Loke: JB-Singapore RTS will be LRT-based system


The approved Rapid Transit System (RTS) project linking Johor Baru and Singapore will utilise the light rail transit (LRT) form, the Dewan Rakyat was told today. -- NSTP Archive

KUALA LUMPUR: The approved Rapid Transit System (RTS) project linking Johor Baru and Singapore will utilise the light rail transit (LRT) form, the Dewan Rakyat was told today.


Transport Minister Anthony Loke said the choice of LRT was made following a review of the proposed project.


“We had been looking at the scopes or specifications of the project and considered the use of the LRT system, which is similar to the ones (operated) in Kuala Lumpur, of which the maintenance could be done in Malaysia.


“We have proposed this to Singapore and are still discussing the matter, but we have so far received a positive response. We are not only looking at construction cost, but also operations and passenger fare (among others).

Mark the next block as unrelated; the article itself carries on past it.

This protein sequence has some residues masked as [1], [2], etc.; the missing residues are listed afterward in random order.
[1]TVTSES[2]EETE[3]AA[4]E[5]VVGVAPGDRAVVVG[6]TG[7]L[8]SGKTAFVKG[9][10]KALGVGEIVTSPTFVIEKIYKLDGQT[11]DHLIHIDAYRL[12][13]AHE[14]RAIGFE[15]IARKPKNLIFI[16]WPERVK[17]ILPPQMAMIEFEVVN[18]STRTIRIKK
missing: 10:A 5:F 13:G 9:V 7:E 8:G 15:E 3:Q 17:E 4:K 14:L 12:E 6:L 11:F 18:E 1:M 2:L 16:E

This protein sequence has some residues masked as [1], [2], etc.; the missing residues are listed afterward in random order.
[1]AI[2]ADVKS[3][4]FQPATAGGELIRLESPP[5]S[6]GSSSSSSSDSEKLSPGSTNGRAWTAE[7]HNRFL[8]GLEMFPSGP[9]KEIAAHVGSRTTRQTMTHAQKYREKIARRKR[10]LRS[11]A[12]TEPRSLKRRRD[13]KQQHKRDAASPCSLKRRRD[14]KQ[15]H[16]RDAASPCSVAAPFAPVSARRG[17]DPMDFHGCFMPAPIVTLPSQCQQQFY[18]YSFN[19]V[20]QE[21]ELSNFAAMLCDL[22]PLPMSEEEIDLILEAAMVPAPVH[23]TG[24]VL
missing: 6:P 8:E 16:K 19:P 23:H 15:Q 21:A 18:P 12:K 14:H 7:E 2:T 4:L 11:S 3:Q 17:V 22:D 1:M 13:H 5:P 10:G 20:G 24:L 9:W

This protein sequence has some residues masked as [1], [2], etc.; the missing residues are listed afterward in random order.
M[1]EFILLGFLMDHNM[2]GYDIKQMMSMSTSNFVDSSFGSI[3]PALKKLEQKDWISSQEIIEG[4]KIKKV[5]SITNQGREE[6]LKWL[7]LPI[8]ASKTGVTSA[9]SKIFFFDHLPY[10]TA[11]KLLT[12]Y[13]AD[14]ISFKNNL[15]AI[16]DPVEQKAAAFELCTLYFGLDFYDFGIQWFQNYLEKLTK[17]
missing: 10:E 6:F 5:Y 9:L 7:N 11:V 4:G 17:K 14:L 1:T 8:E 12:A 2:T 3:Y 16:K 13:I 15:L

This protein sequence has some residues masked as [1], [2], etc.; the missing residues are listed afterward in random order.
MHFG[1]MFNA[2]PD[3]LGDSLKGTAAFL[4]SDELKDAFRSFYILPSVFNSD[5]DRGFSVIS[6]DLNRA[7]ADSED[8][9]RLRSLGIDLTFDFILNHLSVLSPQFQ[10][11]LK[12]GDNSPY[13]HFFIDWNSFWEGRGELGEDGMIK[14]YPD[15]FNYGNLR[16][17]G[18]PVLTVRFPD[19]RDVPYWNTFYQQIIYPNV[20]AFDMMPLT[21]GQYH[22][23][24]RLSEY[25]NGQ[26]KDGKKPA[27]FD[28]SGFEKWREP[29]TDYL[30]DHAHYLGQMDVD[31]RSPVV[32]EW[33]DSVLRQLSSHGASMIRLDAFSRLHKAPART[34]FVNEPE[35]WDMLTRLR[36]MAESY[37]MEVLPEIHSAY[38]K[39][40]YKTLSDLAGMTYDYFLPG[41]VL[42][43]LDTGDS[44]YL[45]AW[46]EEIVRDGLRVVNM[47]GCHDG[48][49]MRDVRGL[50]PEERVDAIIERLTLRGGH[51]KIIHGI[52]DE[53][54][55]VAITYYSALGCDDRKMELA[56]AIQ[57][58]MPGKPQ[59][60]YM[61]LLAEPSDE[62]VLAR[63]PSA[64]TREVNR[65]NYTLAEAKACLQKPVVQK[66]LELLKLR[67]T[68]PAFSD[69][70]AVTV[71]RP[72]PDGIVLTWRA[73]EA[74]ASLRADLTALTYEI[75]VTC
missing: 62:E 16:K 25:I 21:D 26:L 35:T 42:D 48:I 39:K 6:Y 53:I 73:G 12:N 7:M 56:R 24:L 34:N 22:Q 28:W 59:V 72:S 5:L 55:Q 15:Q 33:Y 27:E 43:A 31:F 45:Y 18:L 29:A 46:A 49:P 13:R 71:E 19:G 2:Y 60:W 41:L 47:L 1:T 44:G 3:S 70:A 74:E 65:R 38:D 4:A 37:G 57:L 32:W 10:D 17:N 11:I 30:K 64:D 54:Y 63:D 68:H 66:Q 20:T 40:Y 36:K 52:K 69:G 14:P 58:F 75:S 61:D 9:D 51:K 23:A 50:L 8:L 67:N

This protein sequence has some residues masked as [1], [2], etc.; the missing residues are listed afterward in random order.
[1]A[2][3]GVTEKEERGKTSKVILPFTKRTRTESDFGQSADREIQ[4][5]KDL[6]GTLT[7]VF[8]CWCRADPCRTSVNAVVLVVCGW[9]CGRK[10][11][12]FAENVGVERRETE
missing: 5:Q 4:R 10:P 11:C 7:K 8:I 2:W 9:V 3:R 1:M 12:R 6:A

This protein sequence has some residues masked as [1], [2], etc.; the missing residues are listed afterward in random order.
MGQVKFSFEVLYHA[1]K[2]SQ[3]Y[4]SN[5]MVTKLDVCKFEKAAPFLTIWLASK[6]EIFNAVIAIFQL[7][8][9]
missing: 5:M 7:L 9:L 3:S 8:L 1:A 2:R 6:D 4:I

“Previously, it was proposed that the project use the Mass Rapid Transit (MRT) system, similar to the one in Singapore. However, we found that the LRT system is sufficient for the rail project, with only two stations, namely, Bukit Chagar on Johor’s side and Woodlands in Singapore.


“Passengers who disembark at the Woodlands station will have connectivity with Singapore’s MRT,” he said in his winding up speech on the 2020 Budget.


Loke added that the RTS will carry an estimated 10,000 hourly passengers per direction.


The Seremban Member of Parliament also revealed that the initial stated cost of RM4.9 billion for the RTS, as announced by Prime Minister Tun Dr Mahathir Mohamad, is inclusive of land acquisition.


Dr Mahathir recently said that Malaysia will proceed with the delayed project at a new reduced cost of RM3.16 billion, following a review of the proposal with Singapore.


He said the cost is 36 per cent – or RM1.77 billion – lower than the initial amount of RM4.93 billion.

The Malaysian government had requested a suspension on the construction of the RTS, which was approved during the previous administration, to determine whether to amend or scrap the initial proposal, which was thought to be too costly.


The six-month suspension, which was supposed to end on Sept 30, was extended to Oct 31.


The project is now targeted for completion by 2024.


Sumber: New Straits Times


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